Sunday, June 1, 2008


Release Date: May, 2008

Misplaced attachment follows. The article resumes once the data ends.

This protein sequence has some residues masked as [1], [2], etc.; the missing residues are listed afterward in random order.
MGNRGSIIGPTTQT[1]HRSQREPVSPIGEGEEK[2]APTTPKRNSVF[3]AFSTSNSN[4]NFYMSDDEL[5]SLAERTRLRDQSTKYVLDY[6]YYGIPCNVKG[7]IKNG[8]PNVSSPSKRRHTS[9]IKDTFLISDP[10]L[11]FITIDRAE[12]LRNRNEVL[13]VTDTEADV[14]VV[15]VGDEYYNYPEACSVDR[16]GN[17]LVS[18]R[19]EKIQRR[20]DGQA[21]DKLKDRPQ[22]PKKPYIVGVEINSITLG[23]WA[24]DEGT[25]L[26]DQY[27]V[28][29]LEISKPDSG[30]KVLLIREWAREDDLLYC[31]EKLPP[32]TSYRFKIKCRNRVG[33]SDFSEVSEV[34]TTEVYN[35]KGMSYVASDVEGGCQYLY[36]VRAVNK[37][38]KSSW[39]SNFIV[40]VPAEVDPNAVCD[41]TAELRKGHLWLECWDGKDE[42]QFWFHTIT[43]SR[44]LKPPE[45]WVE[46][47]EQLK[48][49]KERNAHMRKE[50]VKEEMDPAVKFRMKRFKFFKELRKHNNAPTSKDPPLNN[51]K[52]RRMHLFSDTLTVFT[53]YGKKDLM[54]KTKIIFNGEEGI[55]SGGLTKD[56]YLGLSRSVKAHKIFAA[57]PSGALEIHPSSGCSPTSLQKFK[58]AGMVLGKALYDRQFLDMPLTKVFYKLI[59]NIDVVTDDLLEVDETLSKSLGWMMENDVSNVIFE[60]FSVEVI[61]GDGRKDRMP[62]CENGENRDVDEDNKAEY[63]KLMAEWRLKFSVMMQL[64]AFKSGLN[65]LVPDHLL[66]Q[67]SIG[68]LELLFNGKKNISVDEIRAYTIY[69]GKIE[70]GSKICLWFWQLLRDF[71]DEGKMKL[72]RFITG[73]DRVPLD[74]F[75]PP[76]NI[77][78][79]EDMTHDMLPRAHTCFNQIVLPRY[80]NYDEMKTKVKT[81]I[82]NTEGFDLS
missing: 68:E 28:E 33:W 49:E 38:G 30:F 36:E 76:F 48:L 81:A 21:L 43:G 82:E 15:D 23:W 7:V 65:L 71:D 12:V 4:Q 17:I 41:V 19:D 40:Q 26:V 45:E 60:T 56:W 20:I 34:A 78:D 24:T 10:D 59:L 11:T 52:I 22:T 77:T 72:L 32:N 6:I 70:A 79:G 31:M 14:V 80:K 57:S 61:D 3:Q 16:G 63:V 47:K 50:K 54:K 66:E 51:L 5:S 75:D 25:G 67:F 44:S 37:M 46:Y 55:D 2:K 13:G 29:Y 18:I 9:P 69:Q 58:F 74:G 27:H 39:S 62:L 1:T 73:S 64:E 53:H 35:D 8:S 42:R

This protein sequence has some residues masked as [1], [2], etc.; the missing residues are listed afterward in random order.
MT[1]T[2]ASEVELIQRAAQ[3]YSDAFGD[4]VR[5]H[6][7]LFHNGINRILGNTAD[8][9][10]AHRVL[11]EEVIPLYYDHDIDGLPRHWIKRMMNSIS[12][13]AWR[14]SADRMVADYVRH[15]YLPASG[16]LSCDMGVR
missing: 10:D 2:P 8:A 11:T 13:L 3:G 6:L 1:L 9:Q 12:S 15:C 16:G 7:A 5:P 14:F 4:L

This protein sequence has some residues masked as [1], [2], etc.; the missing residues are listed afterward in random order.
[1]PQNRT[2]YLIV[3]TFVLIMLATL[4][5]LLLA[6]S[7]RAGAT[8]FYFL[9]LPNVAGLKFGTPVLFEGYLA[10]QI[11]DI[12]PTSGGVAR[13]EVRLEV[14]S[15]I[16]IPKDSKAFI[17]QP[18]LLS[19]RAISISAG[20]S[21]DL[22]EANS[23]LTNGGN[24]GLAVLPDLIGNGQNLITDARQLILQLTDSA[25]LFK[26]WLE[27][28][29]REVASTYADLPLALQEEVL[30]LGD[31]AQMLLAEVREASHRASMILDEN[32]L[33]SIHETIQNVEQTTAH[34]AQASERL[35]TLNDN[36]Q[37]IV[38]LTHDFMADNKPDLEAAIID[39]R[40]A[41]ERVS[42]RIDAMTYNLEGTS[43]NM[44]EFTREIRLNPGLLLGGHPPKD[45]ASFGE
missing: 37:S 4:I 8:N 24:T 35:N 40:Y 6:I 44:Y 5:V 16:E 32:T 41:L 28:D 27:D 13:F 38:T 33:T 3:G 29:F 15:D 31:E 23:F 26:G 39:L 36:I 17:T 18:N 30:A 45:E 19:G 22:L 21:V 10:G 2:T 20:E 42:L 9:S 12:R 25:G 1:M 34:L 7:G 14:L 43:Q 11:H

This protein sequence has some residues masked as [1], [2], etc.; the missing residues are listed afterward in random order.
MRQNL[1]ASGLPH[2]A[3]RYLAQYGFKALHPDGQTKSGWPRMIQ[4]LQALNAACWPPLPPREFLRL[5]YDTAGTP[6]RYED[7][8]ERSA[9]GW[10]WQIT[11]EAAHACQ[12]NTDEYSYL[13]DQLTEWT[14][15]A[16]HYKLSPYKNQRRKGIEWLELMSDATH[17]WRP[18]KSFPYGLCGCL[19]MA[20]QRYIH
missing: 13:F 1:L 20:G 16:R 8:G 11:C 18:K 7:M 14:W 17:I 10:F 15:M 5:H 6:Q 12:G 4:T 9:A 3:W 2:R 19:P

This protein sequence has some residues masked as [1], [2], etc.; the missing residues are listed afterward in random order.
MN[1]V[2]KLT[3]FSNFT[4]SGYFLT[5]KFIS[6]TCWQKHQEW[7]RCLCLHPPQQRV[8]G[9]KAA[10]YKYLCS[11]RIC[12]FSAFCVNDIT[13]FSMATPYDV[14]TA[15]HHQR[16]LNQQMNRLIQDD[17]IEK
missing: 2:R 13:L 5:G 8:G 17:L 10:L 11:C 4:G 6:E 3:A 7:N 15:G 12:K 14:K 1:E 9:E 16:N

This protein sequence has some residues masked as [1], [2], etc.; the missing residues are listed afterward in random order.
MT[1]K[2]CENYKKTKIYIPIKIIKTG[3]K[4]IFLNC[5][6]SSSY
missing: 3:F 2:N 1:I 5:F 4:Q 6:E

I enjoyed this movie and I'd see it again.  It's important that I tell you that up front, because it may not seem I like this movie during the rest of the review.  IJ&TKOTCS is set in the 1950s, years after the last IJ film -- which makes sense, since more than 20 years have past since the last sequel.  Since it's the 50s, we have Russian spies rather than Nazis, but the goal remains similar to the first film: find the mystical artifact before the bad guys do.  From there, the film gets more tangled than necessary.  It's filled with things that listeners of Uncanny Radio may like: Roswell (though not named), Area 51, Nazca lines, El Dorado, psychic Russians, and the title-mentioned crystal skull.  The trouble is, the film just kindof breezes through this stuff -- never lingering long enough to give us any telling details.  We get a fly-over of Nazca, a mumified conquistador, some "undead" blowgun attackers, and a whole village full of perhaps-undead natives -- but none of these are really essential to the plot.  Nor are they drawn well enough to be interesting, or even good decoration.  The Russian psychic?  She never gets to do anything with her supposed powers.  (My wife thought maybe the powers were a sham -- but why do that in a world in which the Ark of the Covenant is filled with vengeful ghosts?)  Yes, there are some thrilling fights and chases; yes, we get some joy out of the return of Marion Ravenwood.  And Harrison Ford, pushing toward 70, is still comfortable in Indy's hat.  (For the kids, we have Shia LeBeouf doing his best Brando Wild One.)  But one of the points of the original Indy was "old-style" filmmaking -- raw and unrefined seat-of-the-pants production and practical effects and stunts -- and here we get highly polished filmmaking with a lot of CGI.  It looks more like Sky Captain than any of the original Indy pictures.  And while I like Sky Captain, it's not Indiana Jones.  But the real problem is the story, and the fact that it doesn't really hang together -- not even as well as the original trilogy.  You'd think that with over 150 million dollars to spend, they could have spent some on a good writer -- or at least a good story editor.  (Heck, I could have solved most of their problems for well under a million bucks.)  But go see it.  It's fun, if not deep.  And it's nice to see Harrison in the hat and carrying teh whip again.  See? I told you that you'd forget I liked it.

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